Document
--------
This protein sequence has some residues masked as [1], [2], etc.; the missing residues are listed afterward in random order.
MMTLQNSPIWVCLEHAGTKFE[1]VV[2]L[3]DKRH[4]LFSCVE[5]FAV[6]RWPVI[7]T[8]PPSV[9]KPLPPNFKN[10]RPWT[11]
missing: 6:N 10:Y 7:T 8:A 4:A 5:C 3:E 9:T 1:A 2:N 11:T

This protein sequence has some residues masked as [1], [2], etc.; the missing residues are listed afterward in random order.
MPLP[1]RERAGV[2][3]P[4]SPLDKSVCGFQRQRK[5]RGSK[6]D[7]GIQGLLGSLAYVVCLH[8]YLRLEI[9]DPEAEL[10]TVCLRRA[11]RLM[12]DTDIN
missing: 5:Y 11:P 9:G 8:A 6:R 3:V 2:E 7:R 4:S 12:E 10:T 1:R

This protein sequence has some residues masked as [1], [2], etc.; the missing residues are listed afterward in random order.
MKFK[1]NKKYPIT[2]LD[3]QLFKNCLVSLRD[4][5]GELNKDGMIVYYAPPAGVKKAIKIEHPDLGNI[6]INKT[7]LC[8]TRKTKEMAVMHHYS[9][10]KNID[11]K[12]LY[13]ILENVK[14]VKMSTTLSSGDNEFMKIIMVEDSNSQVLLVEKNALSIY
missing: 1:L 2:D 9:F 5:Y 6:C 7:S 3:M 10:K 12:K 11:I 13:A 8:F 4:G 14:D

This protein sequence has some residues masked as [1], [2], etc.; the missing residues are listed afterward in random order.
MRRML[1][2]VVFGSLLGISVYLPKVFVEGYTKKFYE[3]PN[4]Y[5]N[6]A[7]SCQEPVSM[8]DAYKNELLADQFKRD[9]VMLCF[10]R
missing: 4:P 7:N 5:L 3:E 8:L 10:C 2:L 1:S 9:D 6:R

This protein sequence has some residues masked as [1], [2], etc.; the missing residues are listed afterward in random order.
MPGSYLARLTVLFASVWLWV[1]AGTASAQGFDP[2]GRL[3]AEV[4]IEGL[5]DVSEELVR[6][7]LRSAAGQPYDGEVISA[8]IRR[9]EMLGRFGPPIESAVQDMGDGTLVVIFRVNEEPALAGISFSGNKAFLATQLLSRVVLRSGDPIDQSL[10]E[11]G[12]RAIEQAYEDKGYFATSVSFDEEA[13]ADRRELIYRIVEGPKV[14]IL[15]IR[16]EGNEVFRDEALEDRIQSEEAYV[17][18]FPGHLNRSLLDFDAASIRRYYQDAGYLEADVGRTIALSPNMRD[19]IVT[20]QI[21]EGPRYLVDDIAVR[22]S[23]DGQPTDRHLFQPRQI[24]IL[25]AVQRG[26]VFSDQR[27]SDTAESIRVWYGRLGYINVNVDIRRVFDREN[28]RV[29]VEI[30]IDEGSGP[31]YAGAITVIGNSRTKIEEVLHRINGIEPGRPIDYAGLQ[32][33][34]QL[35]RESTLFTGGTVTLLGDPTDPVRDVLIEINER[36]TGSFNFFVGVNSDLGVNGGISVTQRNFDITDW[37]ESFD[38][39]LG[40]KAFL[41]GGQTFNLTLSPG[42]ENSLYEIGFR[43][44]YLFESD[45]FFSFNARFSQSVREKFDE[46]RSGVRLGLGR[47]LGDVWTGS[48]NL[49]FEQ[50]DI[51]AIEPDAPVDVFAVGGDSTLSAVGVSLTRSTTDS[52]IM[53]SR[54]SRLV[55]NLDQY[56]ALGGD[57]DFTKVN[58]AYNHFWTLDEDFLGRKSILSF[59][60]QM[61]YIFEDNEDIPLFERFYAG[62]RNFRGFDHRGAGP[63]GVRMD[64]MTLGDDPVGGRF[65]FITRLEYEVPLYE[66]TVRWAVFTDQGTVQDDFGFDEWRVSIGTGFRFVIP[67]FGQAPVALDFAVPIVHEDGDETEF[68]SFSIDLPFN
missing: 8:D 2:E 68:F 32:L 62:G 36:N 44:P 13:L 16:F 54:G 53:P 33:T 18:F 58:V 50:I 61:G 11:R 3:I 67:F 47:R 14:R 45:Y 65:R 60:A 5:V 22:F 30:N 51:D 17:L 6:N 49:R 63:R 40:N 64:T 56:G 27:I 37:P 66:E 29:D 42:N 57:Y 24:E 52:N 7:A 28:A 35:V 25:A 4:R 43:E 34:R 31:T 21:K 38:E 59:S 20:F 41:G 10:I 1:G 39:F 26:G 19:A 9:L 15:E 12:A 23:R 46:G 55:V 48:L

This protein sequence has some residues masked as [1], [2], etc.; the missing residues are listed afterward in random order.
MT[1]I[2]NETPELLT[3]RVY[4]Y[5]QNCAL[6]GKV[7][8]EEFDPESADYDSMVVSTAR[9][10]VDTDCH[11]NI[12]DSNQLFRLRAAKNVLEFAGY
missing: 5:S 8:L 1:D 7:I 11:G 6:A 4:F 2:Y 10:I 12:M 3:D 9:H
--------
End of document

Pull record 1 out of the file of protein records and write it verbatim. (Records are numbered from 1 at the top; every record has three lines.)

This protein sequence has some residues masked as [1], [2], etc.; the missing residues are listed afterward in random order.
MMTLQNSPIWVCLEHAGTKFE[1]VV[2]L[3]DKRH[4]LFSCVE[5]FAV[6]RWPVI[7]T[8]PPSV[9]KPLPPNFKN[10]RPWT[11]
missing: 6:N 10:Y 7:T 8:A 4:A 5:C 3:E 9:T 1:A 2:N 11:T